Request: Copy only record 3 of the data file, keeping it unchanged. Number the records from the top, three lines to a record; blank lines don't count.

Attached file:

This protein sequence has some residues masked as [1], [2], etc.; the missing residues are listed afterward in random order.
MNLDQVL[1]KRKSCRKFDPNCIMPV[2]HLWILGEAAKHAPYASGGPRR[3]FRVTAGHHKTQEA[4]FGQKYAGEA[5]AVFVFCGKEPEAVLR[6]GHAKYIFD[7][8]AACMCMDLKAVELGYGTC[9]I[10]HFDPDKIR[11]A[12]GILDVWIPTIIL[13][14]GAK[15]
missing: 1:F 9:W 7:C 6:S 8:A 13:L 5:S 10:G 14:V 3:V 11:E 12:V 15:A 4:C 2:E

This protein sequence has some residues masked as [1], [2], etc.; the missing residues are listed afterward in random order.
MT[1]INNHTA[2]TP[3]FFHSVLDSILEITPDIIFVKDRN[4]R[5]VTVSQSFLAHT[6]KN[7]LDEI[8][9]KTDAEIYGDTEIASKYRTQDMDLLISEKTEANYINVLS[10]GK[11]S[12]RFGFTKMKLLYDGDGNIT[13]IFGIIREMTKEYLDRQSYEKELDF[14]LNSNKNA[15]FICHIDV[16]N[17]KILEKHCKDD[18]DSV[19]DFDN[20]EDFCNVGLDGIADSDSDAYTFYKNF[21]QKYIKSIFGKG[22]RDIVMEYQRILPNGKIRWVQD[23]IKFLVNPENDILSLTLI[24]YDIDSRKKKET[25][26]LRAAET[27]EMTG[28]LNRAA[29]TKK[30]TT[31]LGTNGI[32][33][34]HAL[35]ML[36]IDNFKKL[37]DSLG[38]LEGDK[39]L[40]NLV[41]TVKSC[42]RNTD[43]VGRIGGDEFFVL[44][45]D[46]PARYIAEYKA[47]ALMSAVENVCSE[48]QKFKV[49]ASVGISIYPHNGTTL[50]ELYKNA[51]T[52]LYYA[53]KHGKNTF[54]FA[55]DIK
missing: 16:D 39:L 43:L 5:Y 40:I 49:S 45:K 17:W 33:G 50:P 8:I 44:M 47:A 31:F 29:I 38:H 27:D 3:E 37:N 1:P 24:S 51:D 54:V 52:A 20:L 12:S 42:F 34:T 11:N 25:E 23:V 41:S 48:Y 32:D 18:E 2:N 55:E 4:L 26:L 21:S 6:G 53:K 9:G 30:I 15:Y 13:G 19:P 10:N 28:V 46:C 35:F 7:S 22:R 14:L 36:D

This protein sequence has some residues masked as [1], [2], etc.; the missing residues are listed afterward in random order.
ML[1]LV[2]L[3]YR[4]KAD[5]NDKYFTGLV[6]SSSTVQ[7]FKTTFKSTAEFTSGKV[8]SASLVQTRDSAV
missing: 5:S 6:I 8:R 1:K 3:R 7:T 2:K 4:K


This protein sequence has some residues masked as [1], [2], etc.; the missing residues are listed afterward in random order.
ML[1]LV[2]L[3]YR[4]KAD[5]NDKYFTGLV[6]SSSTVQ[7]FKTTFKSTAEFTSGKV[8]SASLVQTRDSAV
missing: 5:S 6:I 8:R 1:K 3:R 7:T 2:K 4:K